Throughout my years counseling clients I’ve seen many achieve fantastic weight loss results, including those who had not had success with other approaches, or thought they couldn’t possibly lose weight due to various circumstances, like being injured and unable to exercise, or being post-menopausal.
Based on my experience, I always believe that results are possible, but I’ve also learned that weight loss isn’t predictable or easy—and it certainly isn’t as simple as a “calories in versus calories out” equation. A new study from the National Institutes of Health (NIH) illustrated this and backs what I’ve seen in my own practice—one person’s metabolic response to eating less may not mimic another’s, due to biological differences.
NIH researchers studied a dozen obese men and women in a metabolic unit. The study measured the subjects’ calorie expenditures, both before and after a day of fasting, followed by a six-week phase during which they reduced their calorie intakes by 50%. After accounting for factors including age, sex, and starting weight, scientists found that those who lost the least weight during the reduced calorie period were those whose metabolisms decreased most during the one day fast. These people have what scientists refer to as a “thrifty” metabolism. The opposite results were also found: those with “spendthrift” metabolisms, which decreased the least during the fast, lost the most weight.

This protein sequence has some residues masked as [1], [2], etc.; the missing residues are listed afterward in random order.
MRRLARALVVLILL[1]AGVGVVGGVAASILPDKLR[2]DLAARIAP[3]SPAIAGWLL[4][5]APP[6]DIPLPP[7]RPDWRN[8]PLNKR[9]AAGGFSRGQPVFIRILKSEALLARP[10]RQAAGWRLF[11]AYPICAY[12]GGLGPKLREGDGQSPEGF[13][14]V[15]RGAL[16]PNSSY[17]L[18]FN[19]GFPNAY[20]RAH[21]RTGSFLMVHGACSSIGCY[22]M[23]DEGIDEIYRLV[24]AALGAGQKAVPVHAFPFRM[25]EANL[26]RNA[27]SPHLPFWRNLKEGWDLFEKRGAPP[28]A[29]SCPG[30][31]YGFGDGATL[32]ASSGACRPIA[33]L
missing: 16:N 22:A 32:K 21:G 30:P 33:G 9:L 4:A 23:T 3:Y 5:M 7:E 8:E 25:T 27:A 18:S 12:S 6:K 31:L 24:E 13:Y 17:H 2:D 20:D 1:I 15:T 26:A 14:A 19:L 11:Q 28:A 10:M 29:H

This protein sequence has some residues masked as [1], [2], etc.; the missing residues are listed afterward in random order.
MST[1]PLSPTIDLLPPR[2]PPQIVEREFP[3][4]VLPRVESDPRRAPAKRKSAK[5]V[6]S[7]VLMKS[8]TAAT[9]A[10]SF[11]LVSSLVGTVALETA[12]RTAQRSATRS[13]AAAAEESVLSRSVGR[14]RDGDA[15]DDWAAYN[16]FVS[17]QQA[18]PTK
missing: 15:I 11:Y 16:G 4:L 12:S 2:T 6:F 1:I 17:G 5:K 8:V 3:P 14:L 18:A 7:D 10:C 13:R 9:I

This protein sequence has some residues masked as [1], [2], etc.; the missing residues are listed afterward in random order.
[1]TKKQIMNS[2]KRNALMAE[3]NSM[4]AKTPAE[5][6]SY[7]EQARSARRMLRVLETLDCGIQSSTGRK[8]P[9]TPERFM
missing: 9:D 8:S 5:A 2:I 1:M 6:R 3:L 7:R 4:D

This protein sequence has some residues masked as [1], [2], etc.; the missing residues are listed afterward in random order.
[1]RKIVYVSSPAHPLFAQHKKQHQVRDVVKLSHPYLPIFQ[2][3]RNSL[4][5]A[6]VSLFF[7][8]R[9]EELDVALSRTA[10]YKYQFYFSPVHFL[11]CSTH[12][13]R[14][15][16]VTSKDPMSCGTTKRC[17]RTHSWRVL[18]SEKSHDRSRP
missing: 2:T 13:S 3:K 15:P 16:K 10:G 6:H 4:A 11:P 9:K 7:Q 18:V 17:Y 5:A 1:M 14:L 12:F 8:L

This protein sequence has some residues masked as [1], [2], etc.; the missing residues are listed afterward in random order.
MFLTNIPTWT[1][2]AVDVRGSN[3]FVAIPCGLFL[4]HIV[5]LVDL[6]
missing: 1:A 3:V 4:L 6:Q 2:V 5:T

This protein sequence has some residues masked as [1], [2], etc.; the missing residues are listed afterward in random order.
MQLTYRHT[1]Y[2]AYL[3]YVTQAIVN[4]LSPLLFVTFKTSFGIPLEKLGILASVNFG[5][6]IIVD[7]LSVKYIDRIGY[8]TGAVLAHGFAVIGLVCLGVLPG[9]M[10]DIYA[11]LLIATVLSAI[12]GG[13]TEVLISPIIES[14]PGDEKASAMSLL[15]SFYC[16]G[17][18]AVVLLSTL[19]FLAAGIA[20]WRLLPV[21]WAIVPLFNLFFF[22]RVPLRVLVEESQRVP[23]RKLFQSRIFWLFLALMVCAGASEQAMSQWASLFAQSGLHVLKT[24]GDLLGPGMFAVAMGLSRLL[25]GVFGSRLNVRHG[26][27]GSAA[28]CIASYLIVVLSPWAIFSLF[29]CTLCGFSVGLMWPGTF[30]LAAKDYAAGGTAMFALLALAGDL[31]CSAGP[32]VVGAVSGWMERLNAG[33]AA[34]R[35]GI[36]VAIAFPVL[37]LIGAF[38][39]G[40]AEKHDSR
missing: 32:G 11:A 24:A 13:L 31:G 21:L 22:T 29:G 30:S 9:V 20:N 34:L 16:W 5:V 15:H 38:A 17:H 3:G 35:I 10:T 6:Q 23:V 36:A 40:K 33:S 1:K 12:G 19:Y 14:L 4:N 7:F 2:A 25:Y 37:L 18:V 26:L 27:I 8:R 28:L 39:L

In a nutshell, the theory behind “thrifty” metabolism is that when faced with a sudden shortfall of food, some people’s bodies quickly compensate to conserve energy, by burning fewer calories. So if, for example, you went from eating 3,000 calories a day to 1,500, a thrifty metabolism would trigger a conservation mode, designed to shrink the calorie deficit. Historically, people with this adaptation were better able to survive during times of famine; but today, it presents a challenge for those trying to shed excess pounds. It’s also one of the reasons why simply slashing your intake by 500 calories a day isn’t a guarantee that you’ll shed one pound in a week (for more check out my previous post Why You Can’t Rely on Calorie Counts and Why Dieting Makes You Fat).
If you think you may be in this group, and your biology is making it tough for you to see results, don’t give up. Here are six things you can do to maximize your metabolism, and counter the effects of possible “thriftiness.” While your results may be slower than a “spendthrift” counterpart, losing weight isn’t an impossibility.
Become a tea drinker
Natural substances in green tea—antioxidants called catechins, and caffeine—have been shown to help boost metabolism, and trigger increased fat burning. Aim for about five cups a day, the amount tied to a reduced risk of chronic diseases, including heart disease. Based on the research on how green tea impacts metabolism, this quantity could also translate into the loss of eight pounds over a year’s time.
Drink more water
In addition to naturally curbing calorie intake, water has been shown to positively affect metabolism. One German study found that drinking two cups (16 ounces) of water upped calorie burning by 30% within 10 minutes, and the effect was sustained for more than an hour. Shoot for a solid eight cups (64 ounces) daily, and if you dislike the taste, spruce it up with healthy add-ins like sliced cucumber, fresh grated ginger, mashed fruit, lemon, lime, basil, or mint.
Eat more produce